I want to do the best that I can to help them to navigate that, but also, to understand that they need to be able to take care of themselves no matter what happens. So to continue to work, whether that means working half-time or a couple days a week. I’m very, very flexible. I want them to have fulfilling careers that they love.
Attribute that helps you succeed: I think empathy, leadership, and not settling for halfway. I’m a very high performer. I want that for everybody.
Best career advice you’ve received or would give to somebody starting out: I’m not sure that I really was given any advice, because there were not that many people around me that worked. I think that’s part of reason it’s become my mission to motivate and to inspire young women.
To date what has been your biggest success? Staying in business 20 years and staying relevant.
What motivates you? Myself. I’m very, crazy, highly motivated. I’m psycho.
How hard would you say you work? How do you stay focused? I work 150%, have incredible support and an incredible team. Everybody that works for me is better at what they do than I could ever be. Also I have an incredible husband who is very, very involved in our family life and raising our daughter. I don’t drink caffeine and I think that really has changed my life. It’s awesome. I have much more energy.
What excites you most about fashion now? I think the fact that it’s changing so much. I love trying to figure it out and understand what’s happening. I love being a part of it. There’s not a specific designer or anything.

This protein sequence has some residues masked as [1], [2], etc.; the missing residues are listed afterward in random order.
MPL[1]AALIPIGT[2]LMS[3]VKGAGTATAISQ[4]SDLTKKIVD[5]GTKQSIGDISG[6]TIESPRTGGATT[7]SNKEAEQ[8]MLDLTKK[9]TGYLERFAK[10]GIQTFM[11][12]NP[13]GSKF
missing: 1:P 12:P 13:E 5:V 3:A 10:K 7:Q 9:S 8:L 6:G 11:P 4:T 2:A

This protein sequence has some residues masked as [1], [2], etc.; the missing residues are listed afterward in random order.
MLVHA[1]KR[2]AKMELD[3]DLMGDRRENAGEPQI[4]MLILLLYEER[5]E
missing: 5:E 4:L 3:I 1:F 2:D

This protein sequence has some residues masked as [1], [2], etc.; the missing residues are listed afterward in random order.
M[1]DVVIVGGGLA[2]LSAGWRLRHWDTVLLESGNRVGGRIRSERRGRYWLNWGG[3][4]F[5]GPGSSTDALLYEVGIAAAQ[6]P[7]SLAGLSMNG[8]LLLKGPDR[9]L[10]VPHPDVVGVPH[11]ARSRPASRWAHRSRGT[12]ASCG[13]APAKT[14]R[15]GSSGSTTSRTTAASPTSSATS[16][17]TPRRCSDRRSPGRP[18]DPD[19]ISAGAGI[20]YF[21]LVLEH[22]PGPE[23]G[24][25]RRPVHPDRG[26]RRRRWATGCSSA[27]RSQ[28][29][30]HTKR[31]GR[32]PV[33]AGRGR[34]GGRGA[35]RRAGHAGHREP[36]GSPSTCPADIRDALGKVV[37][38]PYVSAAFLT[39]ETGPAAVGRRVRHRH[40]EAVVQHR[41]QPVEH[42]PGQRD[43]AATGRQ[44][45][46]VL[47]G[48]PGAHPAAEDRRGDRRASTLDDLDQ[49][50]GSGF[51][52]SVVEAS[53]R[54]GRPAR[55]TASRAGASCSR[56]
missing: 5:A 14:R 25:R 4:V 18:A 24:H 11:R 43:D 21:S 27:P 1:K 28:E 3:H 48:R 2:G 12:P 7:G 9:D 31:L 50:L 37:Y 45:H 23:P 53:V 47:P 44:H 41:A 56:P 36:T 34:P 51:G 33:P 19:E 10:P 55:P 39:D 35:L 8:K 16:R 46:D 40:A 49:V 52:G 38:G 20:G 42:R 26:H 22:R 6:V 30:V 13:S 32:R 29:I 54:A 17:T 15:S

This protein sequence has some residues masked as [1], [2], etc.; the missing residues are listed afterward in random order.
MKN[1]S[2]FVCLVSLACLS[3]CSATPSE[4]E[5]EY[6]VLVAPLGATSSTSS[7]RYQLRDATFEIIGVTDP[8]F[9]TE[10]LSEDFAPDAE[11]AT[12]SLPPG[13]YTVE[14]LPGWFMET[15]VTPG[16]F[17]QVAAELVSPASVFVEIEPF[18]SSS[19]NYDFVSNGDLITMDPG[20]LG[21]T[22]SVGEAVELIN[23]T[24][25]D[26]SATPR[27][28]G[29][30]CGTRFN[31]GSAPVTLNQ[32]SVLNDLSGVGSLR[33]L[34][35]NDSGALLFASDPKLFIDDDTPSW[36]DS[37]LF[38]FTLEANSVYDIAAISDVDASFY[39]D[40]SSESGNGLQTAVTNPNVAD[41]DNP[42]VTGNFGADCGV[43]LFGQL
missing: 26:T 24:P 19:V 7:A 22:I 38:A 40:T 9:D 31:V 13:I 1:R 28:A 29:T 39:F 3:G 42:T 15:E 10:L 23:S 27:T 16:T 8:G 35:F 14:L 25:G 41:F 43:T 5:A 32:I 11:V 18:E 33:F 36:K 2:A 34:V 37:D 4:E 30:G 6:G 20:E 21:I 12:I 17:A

You’re about to celebrate your 20th anniversary which is very exciting. Do you have things planned? We have a big 20th anniversary party. I’m Swedish and Swedes do not like to be the center of attention. They’re modest, so having a big event for our 20th is a bit uncomfortable for me. At the same time, retail is such a hard business, I feel like it needs to be celebrated. I also think that fashion, particularly, is not good at reflection, because you’re always moving forward. You rarely have a moment to look back on what you’ve done or where you’ve been. I love the idea of having this opportunity to stop for a minute and celebrate the people that I’ve worked with and celebrate the clients, because it’s not a business without the clients and without the designers.
My clients really do know the designers. The designers have real relationships with our clients, so I think it’s a nice time for them to be together and celebrate each other. Then, we’re doing collaborations with 25, 30 designers.
I’m thrilled about that and we’ve got some really cool things that we’re doing. We have a custom perfume with Lyn Harris. I think she’s the only nose in Britain and one of the only female noses in the world. I’m just crazy for her. She’s so talented. She has the best taste. It’s exciting for her to develop a fragrance for us, about us. It’s this beautiful, soft floral that also has tobacco. It’s a very Southern, beautiful-smelling fragrance.
Role models and women you admire or identify with: My mother, my grandmothers, my sister– real Southern women who are gracious, beautiful, lovely, smart, determined.